The Modified racing world lost a legend on Thursday. Maynard Troyer passed away at the age of 79.


Troyer’s impact on Modified racing, both as a driver and as a car builder, is hard to quantify, but it can be seen in just about every current Modified race held, whether on asphalt or on the dirt.


“When you say Troyer, the first thing you think of is an asphalt Modified. The names are synonymous,” said Joe Skotnicki, the owner of the Race of Champions Aspahlt and Dirt Modified Series.


Maynard Troyer ( Photos)

Maynard Troyer was born in Ohio, but raised in New York. Troyer won his first race in 1958 driving a 1949 Ford that he turned into a race car after buying it for $50.


Troyer won four Modified track championships as a driver at New York’s Lancaster National Speedway. He also won three straight Spring Sizzlers at Connecticut’s Stafford Motor Speedway from 1977-79.


Troyer opened Troyer Race Cars in 1977 and eventually retired from driving in 1982. Troyer Race Cars has since become one of the leading chassis suppliers in asphalt and dirt Modified racing. His cars can be found on paved tracks and dirt tracks all over the east coast, driven by some of the best drivers in Modified racing.


2013 NASCAR Whelen Modified Tour champion Ryan Preece races a Troyer chassis for car owner Eddie Partridge. For the last few years, his car has been stylized after Troyer’s famous designs.


“We run the paint scheme because of his legacy,” Preece said. “He had a huge impact on Modified racing. He developed that race car and it’s developed into what it is today.”


Skotnicki said that the current RoC logo is also meant as a tribute to Troyer.


Ryan Preece has run a Maynard Troyer tribute scheme the last few seasons. ( Photos)

“When we did our logo, the orange is for Richie Evans, and the checkered flag comes from the six on Maynard,” Skotnicki said. “We had a professional designer do it and I sent her a picture of the six with the flags on the side and that’s what she came up with. The influence that those guys had is even reflected in that logo because we thought it was important to carry it on.”


One person that Troyer had a large impact on was five-time NASCAR Whelen Modified Tour champion, Tony Hirschman. The Pennsylvania native said Troyer was one of his idols when he got into racing.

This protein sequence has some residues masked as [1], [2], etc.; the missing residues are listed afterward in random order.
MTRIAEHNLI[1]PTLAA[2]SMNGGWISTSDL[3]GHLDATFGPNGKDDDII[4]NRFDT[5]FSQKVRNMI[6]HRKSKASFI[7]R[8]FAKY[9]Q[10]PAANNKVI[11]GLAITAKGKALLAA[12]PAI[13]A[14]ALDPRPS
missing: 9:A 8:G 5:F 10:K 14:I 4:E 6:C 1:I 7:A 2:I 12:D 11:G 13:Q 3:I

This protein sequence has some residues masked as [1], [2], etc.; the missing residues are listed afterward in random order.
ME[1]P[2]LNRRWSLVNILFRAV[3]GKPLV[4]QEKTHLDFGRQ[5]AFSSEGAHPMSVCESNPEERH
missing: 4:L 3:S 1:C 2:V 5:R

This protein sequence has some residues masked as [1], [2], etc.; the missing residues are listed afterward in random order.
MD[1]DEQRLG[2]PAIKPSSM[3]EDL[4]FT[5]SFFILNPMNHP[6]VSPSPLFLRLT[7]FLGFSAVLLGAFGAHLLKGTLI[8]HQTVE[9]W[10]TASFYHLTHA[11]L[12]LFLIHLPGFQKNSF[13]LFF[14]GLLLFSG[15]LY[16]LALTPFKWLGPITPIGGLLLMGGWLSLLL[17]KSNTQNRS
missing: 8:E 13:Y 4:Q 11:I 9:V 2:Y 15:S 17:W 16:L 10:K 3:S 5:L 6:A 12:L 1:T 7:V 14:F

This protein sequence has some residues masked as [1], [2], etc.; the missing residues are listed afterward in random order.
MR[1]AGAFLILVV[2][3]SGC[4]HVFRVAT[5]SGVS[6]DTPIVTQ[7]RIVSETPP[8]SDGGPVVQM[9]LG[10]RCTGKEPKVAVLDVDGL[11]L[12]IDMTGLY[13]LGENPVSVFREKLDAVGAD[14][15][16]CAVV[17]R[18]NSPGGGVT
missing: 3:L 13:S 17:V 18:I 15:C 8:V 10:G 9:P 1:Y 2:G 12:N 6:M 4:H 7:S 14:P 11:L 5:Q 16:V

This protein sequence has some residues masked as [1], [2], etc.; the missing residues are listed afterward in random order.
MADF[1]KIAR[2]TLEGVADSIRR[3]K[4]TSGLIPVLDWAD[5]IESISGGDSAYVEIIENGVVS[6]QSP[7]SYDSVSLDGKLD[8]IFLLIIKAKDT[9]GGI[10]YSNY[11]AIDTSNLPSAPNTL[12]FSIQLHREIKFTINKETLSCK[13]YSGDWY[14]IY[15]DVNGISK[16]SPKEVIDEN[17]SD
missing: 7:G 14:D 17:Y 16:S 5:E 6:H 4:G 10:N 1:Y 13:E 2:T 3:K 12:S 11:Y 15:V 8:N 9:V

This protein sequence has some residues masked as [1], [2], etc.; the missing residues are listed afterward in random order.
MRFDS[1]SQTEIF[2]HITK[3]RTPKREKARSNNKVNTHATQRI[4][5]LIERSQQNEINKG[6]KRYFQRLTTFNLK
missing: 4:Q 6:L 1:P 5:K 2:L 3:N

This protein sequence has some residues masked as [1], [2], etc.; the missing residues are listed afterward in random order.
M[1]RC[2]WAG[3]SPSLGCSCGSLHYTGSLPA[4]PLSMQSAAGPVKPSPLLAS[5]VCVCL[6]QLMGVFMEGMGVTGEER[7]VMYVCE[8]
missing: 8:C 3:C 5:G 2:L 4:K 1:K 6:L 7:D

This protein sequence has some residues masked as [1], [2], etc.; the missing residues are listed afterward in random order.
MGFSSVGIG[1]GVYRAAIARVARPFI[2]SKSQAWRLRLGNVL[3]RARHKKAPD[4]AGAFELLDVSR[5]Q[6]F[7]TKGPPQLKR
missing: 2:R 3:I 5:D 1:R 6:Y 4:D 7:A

“When I was growing up, even before I started racing just looking through all of the racing papers all the time and following the Modified racing, he was the guy that was my favorite,” Hirschman explained. “The cars, the looks of his cars. I idolized Evans and Cook and those guys, but Maynard was my guy that I always looked up to. He won a lot of races and at the end of a lot of those seasons he’d sell his car off and build something better.”


Hirschman, a long-time Troyer Race Cars dealer, said he first got to drive a Troyer car at the end of the 1978 season.


Max McLaughlin ran a Troyer Race Cars “Mud Buss” scheme in his rookie season on the Super DIRTcar Series. ( Photos)

“It was his son’s car, Kenny Troyer’s. We went up to look at it. It was at his shop when he was just getting into the chassis business. I ended up buying it and I was the first guy in Pennsylvania to own a Troyer car. That was for like a year or two before they all caught on and a lot of other guys started buying them once he went into production.”


Hirschman said that he eventually developed a “really good” relationship with Troyer as the years went by.


“From day one when I bought that car he was always good to me. I was just a small-buck guy and he tried to help me out. He had an experimental car and he had a bunch of guys drive it. I was really honored when I got to drive it. I got to drive it at Pocono on the three-quarter mile and at Martinsville. We really got along really well. I’m just thankful for what he did for me.”


When asked how they would describe Troyer’s legacy, Preece, Hirschman and Skotnicki all used the same word: Innovator.


“He was an innovator, along with other people that worked with him,” said Preece. “They had a vision for how a race car should work. Without guys like him and Art Barry and any chassis developers, I don’t think we’d be where we are today with Modifieds and have the continued development. They started the whole process about the way people think race cars should work.”


-By Rob Blount, Associate Editor – Twitter: @RobBlount

-Photo Credit: MoJo Photos

Modified World Reflects on Legacy of Maynard Troyer